Thunderbird users: an extension to combat those who don't trim their replies

Hui Zhou zhouhui at wam.umd.edu
Fri Feb 4 08:25:22 PST 2005


On Fri, Feb 04, 2005 at 03:56:13PM +0000, Bennett Todd wrote:
>2005-02-04T15:31:44 Hui Zhou:
>> >>So we should encourage not trimming quotes this time then? So
>> >>there will be no context lost.
>
>Well, lots of people doing that would certainly cut down on the
>apparent volume of this list, as more and more inconsiderate oafs
>get plonked.
>
>> Well, until all the other mail reader catch up ...
>
>A mail reader can't compensate for an inconsiderate poster; trimming
>quotes can be done effectively only by someone who is considering
>the details of just what bits they're responding to, the rhythm of
>the dialogue, and so on.
>
>A poster without the wit and willingness to do that can be plonked
>with confidence that you'll lose nothing of value.

I generally agree with you and would voice the same advice. However, I 
do find my self lose context from time to time on reading discussions 
and find many redfaced quick talking partially due to context 
misunderstanding. So I generally keep the whole thread in my mutt 
active inbox for those interested topics and find myself frequent 
needs to rereading earlier post on half-missing quotes. Although I 
wouldn't dare to say that here, personally I feel I would rather see 
people do conservative trimming on reply and preserve as much 
*relative* context as possible. I do not do archiving and only save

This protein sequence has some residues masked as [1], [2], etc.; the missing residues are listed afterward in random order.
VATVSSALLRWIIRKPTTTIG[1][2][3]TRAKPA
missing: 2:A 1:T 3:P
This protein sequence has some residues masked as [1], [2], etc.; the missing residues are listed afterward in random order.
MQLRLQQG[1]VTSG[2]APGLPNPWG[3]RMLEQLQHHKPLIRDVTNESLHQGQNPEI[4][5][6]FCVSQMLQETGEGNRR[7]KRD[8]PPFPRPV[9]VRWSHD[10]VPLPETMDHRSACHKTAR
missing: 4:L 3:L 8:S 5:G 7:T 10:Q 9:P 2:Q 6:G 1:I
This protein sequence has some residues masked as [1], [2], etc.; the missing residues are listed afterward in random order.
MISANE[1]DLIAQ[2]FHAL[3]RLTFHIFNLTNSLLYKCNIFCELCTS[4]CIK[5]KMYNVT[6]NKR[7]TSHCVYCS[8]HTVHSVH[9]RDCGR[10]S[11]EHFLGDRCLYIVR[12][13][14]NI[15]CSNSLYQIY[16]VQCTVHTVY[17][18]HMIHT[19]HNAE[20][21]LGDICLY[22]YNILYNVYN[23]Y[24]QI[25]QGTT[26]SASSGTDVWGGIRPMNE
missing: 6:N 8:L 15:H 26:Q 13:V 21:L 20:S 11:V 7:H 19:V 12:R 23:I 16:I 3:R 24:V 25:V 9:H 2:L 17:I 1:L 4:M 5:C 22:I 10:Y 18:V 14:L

interested posts, so duplicated text never seem to be too much a 
problem (compare to my tv show archive!); I use mutt in fullscreen 
mode with color coding, reading long posts and find relative sentences 
and jump back and forth is really comfortable. If most post preserves 
most relative ccntext, there is little need for me preserve the whole 
thread. The mutt's thread function doesn't provide much help on 
situations where a thread contains multiple sub threads and deeper. I 
guess no any mail reader have better thread functions yet. I guess 
that is the reason ppl hate long threads -- too much context loss and 
confusion.

I always loved long threads. When I seaching google groups, I always 
hope to hit uppon a 100-post-thread where every aspects of the problem 
been beat to death.

So personally, I think thunderbird's effort on handling the quotes is 
a very good direction for mail readers to catchup.

Cheers,
-- 
Hui Zhou



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